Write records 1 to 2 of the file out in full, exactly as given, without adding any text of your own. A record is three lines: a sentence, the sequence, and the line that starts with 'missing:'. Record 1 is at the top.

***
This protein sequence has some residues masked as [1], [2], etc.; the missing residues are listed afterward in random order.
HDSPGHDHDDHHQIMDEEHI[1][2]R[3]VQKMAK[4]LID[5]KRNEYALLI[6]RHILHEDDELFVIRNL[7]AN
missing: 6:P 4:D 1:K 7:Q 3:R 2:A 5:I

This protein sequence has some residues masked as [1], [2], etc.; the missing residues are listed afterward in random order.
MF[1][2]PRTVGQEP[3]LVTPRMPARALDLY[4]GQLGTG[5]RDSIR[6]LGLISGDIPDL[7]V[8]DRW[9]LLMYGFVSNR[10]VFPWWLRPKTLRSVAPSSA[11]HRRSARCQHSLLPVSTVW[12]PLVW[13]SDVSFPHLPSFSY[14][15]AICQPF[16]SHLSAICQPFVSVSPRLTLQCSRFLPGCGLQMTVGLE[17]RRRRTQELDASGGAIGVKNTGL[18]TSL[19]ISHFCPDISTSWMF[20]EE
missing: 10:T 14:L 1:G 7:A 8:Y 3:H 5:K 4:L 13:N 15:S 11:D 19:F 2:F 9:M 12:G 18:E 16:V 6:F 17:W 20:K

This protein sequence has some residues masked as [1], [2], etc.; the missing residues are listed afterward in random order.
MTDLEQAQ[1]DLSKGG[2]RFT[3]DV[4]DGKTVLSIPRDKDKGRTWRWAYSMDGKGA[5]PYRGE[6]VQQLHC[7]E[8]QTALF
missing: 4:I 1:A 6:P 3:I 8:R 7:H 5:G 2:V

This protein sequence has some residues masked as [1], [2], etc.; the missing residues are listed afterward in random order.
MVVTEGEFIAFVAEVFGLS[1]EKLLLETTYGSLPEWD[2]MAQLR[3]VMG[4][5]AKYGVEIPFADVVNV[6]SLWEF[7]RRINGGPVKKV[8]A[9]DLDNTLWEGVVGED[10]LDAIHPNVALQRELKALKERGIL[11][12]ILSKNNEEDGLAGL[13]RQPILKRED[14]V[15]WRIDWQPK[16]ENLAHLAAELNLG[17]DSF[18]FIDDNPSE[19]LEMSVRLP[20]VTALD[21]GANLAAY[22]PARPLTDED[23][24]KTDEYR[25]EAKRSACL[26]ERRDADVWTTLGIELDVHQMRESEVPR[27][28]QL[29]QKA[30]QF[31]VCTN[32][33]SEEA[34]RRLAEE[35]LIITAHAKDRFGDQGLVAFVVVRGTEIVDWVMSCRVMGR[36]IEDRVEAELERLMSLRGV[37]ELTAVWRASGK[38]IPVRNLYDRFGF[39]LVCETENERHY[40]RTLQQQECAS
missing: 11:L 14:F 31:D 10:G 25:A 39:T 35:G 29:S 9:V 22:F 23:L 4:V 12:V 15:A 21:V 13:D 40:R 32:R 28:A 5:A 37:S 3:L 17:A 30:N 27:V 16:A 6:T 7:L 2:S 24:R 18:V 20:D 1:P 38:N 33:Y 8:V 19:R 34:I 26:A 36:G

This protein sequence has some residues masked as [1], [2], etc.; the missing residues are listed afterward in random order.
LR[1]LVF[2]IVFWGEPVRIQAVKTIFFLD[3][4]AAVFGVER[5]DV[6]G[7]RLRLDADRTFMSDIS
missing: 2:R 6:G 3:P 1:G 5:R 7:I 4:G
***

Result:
This protein sequence has some residues masked as [1], [2], etc.; the missing residues are listed afterward in random order.
HDSPGHDHDDHHQIMDEEHI[1][2]R[3]VQKMAK[4]LID[5]KRNEYALLI[6]RHILHEDDELFVIRNL[7]AN
missing: 6:P 4:D 1:K 7:Q 3:R 2:A 5:I

This protein sequence has some residues masked as [1], [2], etc.; the missing residues are listed afterward in random order.
MF[1][2]PRTVGQEP[3]LVTPRMPARALDLY[4]GQLGTG[5]RDSIR[6]LGLISGDIPDL[7]V[8]DRW[9]LLMYGFVSNR[10]VFPWWLRPKTLRSVAPSSA[11]HRRSARCQHSLLPVSTVW[12]PLVW[13]SDVSFPHLPSFSY[14][15]AICQPF[16]SHLSAICQPFVSVSPRLTLQCSRFLPGCGLQMTVGLE[17]RRRRTQELDASGGAIGVKNTGL[18]TSL[19]ISHFCPDISTSWMF[20]EE
missing: 10:T 14:L 1:G 7:A 8:Y 3:H 5:K 4:L 13:N 15:S 11:D 19:F 2:F 9:M 12:G 18:E 16:V 6:F 17:W 20:K